• NSAIDs
  • herbs and natural remedies
  • skin creams and other topical products with hormones
  • steroids
  • cortisone and prednisone

NSAIDS (non steroidal anti-inflammatory drugs)

NSAIDS include many over-the-counter pain relievers such as ibuprofen and naproxen. one study suggested that nsaids can cause anovulation after taking them for just ten days.

Skin creams and other topical products with hormones

Some products contain estrogen or progesterone that are designed to fight aging or help with problems such as premenstrual syndrome (pms). These products can be absorbed into the body causing anovulation or hormone imbalances.


Steroids are a type of hormone that can reduce inflammation. they can also interfere with the hormones needed for ovulation.

Cortisone and Prednisone

These are common types of steroids that are Prescribed for a variety of illnesses, such as allergies, lupus, asthma, and more. Topical steroids are used on the skin to treat inflammation and allergic reactions.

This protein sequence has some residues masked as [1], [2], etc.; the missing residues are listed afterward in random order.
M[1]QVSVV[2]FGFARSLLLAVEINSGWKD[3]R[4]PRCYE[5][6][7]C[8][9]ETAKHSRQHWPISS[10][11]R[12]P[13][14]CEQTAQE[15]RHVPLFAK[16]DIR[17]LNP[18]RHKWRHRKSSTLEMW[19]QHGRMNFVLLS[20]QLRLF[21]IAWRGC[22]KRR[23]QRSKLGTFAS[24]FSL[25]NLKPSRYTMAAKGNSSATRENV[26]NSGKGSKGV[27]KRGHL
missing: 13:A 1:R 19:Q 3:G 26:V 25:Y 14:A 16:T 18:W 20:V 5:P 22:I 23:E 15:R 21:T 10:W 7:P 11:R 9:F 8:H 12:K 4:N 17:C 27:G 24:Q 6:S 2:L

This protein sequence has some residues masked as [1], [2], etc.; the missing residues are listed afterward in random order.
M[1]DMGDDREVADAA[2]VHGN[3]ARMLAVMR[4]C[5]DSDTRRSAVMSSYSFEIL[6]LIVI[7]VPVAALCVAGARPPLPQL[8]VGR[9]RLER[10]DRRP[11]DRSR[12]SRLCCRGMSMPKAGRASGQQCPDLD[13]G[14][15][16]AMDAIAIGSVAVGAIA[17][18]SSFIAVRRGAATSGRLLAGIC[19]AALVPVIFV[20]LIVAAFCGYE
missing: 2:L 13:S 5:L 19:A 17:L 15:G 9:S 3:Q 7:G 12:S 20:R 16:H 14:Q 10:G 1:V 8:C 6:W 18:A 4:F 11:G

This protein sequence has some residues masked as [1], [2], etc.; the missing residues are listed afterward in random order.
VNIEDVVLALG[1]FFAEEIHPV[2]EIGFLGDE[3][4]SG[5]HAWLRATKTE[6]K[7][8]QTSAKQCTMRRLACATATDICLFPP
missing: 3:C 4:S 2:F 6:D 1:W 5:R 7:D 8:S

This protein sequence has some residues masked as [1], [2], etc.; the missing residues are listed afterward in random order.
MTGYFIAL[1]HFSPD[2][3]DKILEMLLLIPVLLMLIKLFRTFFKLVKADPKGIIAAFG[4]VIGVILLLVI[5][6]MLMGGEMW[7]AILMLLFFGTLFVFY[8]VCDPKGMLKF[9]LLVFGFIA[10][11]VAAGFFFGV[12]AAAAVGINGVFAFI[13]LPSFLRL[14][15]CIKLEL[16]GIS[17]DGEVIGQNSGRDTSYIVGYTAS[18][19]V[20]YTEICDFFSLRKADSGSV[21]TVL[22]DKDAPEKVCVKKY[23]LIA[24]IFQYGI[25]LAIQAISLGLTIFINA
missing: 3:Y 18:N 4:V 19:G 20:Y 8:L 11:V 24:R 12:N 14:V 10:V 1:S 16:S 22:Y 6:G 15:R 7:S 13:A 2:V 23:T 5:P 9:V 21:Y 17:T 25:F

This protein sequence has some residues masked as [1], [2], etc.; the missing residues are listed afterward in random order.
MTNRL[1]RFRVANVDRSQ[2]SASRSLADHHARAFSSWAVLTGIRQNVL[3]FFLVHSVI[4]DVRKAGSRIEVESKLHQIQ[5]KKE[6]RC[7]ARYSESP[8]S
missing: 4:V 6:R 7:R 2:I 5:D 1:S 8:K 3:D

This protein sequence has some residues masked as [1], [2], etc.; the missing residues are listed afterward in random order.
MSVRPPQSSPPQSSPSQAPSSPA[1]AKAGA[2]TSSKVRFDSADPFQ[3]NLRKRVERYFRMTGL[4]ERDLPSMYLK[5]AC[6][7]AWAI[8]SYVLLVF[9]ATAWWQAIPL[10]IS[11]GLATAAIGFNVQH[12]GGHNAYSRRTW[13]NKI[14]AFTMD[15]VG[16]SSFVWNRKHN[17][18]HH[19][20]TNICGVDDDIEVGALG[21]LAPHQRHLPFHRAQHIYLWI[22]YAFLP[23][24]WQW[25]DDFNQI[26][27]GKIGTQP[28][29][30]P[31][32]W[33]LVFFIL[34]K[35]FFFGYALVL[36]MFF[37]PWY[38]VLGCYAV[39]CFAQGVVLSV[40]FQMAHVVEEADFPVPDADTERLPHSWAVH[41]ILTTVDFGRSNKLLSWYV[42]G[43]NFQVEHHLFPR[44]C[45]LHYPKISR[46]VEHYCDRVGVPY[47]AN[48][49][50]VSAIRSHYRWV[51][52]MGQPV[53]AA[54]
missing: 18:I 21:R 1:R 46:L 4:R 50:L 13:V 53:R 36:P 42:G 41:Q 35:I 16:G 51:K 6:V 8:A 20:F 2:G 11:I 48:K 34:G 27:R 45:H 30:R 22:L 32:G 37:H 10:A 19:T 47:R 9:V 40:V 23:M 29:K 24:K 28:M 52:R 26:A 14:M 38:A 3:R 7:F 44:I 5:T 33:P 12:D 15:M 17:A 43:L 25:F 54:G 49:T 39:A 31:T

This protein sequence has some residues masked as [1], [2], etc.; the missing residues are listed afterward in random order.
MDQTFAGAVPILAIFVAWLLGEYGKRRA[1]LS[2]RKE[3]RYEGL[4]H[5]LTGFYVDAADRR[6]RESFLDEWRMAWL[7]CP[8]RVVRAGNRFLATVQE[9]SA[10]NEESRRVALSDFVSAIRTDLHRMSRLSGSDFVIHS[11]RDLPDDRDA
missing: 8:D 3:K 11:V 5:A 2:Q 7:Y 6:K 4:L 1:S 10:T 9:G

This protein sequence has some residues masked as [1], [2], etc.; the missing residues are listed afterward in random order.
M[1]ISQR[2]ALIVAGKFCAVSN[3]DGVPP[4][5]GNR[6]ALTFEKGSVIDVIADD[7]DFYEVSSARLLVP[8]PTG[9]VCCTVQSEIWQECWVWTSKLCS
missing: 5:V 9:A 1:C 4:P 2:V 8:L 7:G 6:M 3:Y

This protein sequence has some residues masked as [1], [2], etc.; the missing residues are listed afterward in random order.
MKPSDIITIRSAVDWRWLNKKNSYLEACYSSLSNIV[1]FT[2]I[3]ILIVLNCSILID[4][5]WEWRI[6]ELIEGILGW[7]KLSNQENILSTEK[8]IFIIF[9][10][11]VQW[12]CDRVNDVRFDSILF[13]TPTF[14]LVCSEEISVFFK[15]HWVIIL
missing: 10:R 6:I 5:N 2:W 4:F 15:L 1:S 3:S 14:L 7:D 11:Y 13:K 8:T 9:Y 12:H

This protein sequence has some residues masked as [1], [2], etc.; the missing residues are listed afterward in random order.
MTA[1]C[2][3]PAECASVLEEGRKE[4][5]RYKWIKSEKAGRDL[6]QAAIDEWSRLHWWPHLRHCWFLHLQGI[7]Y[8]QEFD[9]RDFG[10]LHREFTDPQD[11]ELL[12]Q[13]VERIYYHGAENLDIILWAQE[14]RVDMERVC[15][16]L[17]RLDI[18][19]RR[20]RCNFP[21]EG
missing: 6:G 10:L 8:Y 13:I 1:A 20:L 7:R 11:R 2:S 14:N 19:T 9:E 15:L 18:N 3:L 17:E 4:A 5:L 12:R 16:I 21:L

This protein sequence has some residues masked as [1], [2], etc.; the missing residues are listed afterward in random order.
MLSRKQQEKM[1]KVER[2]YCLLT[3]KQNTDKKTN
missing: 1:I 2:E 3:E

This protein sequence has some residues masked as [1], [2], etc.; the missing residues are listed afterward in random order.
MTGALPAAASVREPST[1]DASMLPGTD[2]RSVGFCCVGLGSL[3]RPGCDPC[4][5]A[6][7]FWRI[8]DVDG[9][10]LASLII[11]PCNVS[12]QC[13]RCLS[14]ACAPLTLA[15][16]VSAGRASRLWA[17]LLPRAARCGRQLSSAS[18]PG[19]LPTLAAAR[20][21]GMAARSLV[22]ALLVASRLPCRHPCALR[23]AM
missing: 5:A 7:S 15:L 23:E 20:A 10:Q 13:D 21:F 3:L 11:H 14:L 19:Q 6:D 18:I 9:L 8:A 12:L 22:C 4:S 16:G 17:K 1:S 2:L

Herbs and natural remedies

Some herbs contain hormone-like substances that can disrupt ovulation. if someone is trying to get pregnant or is not ovulating regularly, they may wish to discuss any herbs or supplements they are taking with their doctor.

What is Sperm Agglutination? 

It’s always good to remind ourselves that male factor infertility plays a significant role in determining a couple’s chances of conceiving. It’s therefore crucial we get familiar with some terminology in the world of male fertility. Today’s post defines sperm agglutination and why it may arise in men.

Male factor infertility is present in up to half of couples. The prevalence of male infertility makes the semen analysis one of the most important fertility tests, and it should be performed prior to any female therapy. ⁠